This is the original draft of my review of No Shame, the new Pepper album. You can click here and read how the editor hacked it up. In his defense, it could have been broken up a little bit, but I maintain that the content in my original is way better than the published draft. I'm just saying is all.
Pepper, No Shame
There’s this scene in Blue Crush where surfer girl Anne-Marie Chadwick goes to rescue her lil’ sis Penny from a party at the Volcom house on Oahu’s North Shore. And in the movie, Penny is understandably pissed, because her big sister is ripping her out of what appears to be a pretty cool party, abundant with kegs, hot chicks and gnarly locals ripping on a half-pipe. The whole movie paints Hawaiian surf culture as a constant pursuit of leisure, a breezy drink-till-it’s-time-to-check-the lineup sort of lifestyle. Kona Town, the second record by Kona, Hawaii’s Pepper, encapsulated that vibe with its blend of reggaefied rock and boozy aloha spirit--the record is equal parts double-vision party and hangover hindsight. In short, it felt real.
Unfortunately, Pepper seems to have lost their way home. They moved to San Diego in ‘99. They’ve been on the road for five or six years. They made a fan-alienating record with Ron St. Germaine. On No Shame, their fourth outing and first on a major label, there are glimmers of Kona Town, as well as some interesting forays into new horizons (check the single-minded bounce of “No Control”), but a lot of the time, the songs sound alternately forced and distracted. It’s not a bad record, but the band’s talents seem a little misappropriated.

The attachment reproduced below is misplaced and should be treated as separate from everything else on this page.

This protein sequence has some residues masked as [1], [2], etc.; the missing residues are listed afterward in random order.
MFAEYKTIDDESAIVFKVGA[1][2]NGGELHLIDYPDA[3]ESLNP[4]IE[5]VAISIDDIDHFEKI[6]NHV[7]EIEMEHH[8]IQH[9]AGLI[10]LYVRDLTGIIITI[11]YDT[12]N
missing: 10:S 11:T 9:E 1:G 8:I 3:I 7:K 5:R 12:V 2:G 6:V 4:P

Pepper normally gets knocked around for ripping off Sublime, but this isn’t entirely fair. While dual frontmen Kaleo Wasserman (guitar) and Brett Bolinger (bass) both sing in the same breathy tenor as Bradley Nowell, Bollinger’s voice has the lecherous richness that Nowell sometimes lacked. Besides—it’s far more obvious that they’ve been stealing from the Police.
Predictably, the tracks on No Shame that sound like a Police song are the best ones. Once you skip the annoying intro skit (and there are two more of these, which is never a good sign), the album kicks off with “Bring Me Along,” a sunny reggae shuffle that grabs its licks from “Every Breath You Take” and its heritage from island acts such as Po’ Hana. The guitars echo for miles, the bass flows like mercury and after the next song is finished, you’re fooled into thinking that Pepper wised up and made another Hawaiian record. “Lost in America,” a hooky ode to life on the road perpetuates the ruse, but when the hang-loose varnish starts to crack, a disingenuous grab for radio airplay becomes apparent. It’s disingenuous, because the track is bookended by another stupid skit, the only purpose of which is to distract the listener from the jarring shift of “Your Face,” a gaudy slab of overproduced pop. After you’ve settled into the stripped-down space of a couple clean guitars, bass and drums, getting slammed with a bunch of tacky overdubs and keyboards is pretty annoying.
From there, the album repeatedly shoots for the mainstream, but for the most part, it doesn’t even hit the backboard. “Like Your Style” is a corny attempt at a club hit. “Point and Shoot” is marred by unnecessary raunch. Plus, the last third is broken up with another unfunny skit. Apart from the plaintive low-key rocker of “Zicky’s Song,” the rest of the record tries too hard. It’s shameful that No Shame makes you sit through a bunch of phony grins to find the groove of a real feeling.